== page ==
Operation Redwood

Operation RedwoodOperation Redwood by S. Terrell French. Amulet Books (an imprit of Abrams), 2009. 368 pages. Recommended for ages 8-12. ISBN: 9780810983540.

2010 Green Earth Book Award for Children’s Fiction
2010 John and Patricia Beatty Award

Operation Redwood nurtures the idea that kids can make a difference in the political process. This particular political process involves an old growth redwood forest scheduled to be clear-cut by a company called IPX. Robin Elder, starts the protest off with an angry e-mail to the CEO of IPX, Sibley Carter. Julian Carter-Li, Sibley Carter’s nephew reads Robin’s e-mail as he sits alone in his uncle’s office with a fever too high to allow him to be in school. He forwards the e-mail to his best friend Danny Lopez, then deletes it so his uncle won’t see it. Danny and Julian, in San Francisco, reply to Robin, who turns out to live four hours north of San Francisco in the Redwoods, and thus begins operation redwood.

As I reached the end of the novel three thoughts occurred to me. First, this is the perfect middle grade novel. It’s well paced and nothing too horrible or traumatic happens.  The kids figure out their way through each problem they encounter and are able to carry out the protest they intended. Second, if I were teaching a class in literature and wanted to give an example of “deus ex machine”, this book would be an excellent choice. Third, this is a very Dickensian story. Julian’s aunt and uncle could change places with David Copperfield’s stepfather. Robin’s parents could be David Copperfield’s Aunt Betsy. The person who comes in as the deus ex machina could be Oliver Twist’s grandfather.  The end of the book could be the end of a Dickens novel: in spite of reality, everything works out. The story also seems Dickensian because Dickens wrote so much about injustice and this is a story about environmental injustice.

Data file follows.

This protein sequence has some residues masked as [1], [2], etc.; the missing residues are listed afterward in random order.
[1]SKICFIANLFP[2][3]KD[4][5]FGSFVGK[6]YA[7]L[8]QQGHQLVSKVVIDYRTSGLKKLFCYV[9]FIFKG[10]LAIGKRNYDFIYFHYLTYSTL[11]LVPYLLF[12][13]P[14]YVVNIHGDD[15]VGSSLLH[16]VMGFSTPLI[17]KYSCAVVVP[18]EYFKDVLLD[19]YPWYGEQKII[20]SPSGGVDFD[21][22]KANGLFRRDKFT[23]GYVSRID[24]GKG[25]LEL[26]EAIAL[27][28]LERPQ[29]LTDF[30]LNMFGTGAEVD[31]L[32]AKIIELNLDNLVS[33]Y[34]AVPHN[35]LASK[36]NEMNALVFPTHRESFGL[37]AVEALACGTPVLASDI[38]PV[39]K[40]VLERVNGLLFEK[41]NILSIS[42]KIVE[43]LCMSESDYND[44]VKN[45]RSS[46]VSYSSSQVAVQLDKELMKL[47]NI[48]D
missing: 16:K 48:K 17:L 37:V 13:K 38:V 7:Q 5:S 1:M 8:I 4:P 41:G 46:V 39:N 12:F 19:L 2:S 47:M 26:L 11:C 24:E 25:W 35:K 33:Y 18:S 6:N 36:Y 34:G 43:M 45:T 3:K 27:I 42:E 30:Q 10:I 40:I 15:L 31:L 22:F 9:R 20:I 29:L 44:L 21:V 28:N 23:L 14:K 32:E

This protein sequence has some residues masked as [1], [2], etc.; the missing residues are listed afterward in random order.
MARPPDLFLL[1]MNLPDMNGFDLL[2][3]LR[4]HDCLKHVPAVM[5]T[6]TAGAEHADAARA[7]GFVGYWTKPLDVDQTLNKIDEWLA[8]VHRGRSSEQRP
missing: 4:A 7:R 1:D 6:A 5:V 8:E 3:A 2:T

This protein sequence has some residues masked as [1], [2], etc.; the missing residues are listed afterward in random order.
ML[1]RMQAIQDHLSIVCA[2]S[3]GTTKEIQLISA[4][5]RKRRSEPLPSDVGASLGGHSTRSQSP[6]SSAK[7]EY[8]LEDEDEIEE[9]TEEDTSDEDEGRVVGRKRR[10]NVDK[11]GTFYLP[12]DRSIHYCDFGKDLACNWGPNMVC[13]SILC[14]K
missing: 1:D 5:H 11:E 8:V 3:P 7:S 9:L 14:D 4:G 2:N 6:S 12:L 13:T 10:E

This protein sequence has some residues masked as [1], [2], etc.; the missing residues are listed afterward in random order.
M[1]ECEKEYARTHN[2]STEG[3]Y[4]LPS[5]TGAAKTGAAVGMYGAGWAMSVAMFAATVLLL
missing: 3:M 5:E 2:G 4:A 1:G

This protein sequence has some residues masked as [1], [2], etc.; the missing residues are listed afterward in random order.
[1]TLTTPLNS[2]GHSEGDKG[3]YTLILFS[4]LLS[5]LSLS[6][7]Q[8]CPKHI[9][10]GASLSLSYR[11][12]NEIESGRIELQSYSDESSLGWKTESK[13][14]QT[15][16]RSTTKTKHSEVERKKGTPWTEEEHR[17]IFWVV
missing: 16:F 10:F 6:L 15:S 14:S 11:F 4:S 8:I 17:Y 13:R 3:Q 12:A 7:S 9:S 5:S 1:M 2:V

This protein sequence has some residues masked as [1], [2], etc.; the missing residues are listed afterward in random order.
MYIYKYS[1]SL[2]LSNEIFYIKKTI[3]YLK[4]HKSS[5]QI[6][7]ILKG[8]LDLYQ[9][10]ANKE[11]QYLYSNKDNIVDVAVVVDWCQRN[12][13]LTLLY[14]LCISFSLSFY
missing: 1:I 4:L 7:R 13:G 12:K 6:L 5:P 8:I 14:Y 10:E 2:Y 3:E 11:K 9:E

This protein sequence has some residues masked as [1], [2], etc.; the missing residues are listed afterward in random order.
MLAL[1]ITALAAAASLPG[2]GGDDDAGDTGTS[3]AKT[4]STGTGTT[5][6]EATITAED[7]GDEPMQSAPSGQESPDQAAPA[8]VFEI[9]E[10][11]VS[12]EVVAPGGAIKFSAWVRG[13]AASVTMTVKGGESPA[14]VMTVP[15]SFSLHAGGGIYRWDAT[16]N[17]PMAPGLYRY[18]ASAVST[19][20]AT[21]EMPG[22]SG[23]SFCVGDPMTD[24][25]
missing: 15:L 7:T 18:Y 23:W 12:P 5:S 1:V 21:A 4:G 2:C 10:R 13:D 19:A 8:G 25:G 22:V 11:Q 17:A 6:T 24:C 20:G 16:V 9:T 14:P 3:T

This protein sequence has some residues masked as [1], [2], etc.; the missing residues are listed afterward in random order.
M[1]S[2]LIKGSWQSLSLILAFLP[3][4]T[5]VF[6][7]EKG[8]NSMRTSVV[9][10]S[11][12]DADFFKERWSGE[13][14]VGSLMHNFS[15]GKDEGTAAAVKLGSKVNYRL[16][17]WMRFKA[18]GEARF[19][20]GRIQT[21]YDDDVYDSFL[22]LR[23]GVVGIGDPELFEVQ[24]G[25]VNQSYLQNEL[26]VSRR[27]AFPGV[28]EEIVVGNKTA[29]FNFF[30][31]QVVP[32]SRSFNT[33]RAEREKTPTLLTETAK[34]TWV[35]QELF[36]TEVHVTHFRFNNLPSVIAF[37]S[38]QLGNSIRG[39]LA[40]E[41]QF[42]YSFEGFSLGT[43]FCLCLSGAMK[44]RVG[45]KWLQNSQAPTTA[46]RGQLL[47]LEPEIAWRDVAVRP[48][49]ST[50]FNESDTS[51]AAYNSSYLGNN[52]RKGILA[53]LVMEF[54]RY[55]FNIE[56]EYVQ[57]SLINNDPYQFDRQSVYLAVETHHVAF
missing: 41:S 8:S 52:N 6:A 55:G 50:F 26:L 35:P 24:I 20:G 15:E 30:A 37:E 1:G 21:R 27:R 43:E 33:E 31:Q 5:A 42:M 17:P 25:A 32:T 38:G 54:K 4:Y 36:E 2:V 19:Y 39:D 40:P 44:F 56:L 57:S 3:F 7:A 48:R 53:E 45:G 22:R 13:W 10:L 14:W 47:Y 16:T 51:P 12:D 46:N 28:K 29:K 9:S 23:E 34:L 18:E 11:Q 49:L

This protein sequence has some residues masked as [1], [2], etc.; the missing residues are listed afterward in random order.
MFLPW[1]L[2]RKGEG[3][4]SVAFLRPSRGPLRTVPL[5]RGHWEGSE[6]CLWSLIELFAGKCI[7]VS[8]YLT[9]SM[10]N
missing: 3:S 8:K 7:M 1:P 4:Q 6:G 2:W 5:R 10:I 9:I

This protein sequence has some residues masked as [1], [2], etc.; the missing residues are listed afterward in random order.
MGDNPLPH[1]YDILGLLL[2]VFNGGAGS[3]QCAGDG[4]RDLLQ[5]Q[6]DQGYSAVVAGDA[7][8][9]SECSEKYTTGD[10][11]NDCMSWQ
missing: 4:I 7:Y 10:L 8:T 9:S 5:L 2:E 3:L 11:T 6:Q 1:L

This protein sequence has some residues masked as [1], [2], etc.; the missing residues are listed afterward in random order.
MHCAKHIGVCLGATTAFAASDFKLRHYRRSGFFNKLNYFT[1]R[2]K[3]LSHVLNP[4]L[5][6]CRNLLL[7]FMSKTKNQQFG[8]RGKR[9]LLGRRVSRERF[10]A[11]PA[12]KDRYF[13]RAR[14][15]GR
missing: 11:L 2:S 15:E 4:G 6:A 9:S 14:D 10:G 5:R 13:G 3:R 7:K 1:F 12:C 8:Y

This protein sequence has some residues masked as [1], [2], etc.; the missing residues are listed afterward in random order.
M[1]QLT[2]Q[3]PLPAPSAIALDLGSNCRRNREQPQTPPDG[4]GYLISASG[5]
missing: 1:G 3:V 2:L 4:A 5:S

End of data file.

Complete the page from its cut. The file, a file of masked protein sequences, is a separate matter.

Julian, Robin and Danny try different methods to save the Big Tree Grove. Ariel, Robin’s best friend, also becomes involved in the fight. Julian and Danny and the reader learn a great deal about redwoods, especially from Robin and Ariel. Robin tells Julian that the national forests do not protect the old growth redwoods from logging. Julian believes it should be illegal to log such beautiful and ancient forests.

Throughout the prose there are breaks for e-mail between the kids. These e-mail messages help to flesh out the characters of Julian and Robin and Danny.

I left Northern California two years ago for the New Mexico desert. Operation Redwood makes me homesick for those beautiful trees.


Blog Reviews:

Cynsations (an interview with S. Terrell French)
A Fuse #8 Production
Jump Into A Book
Killin’ Time Reading
Literate Lives
LitPick Student Book Reviews Blog
Mother Daughter Book Club
A Patchwork of Books
Shelf Elf: read, write, rave
Steph Su Reads: Books Build Friendships and Lifelines

Professional Reviews:


Other Links:

Operation Redwood Website
Book Trailer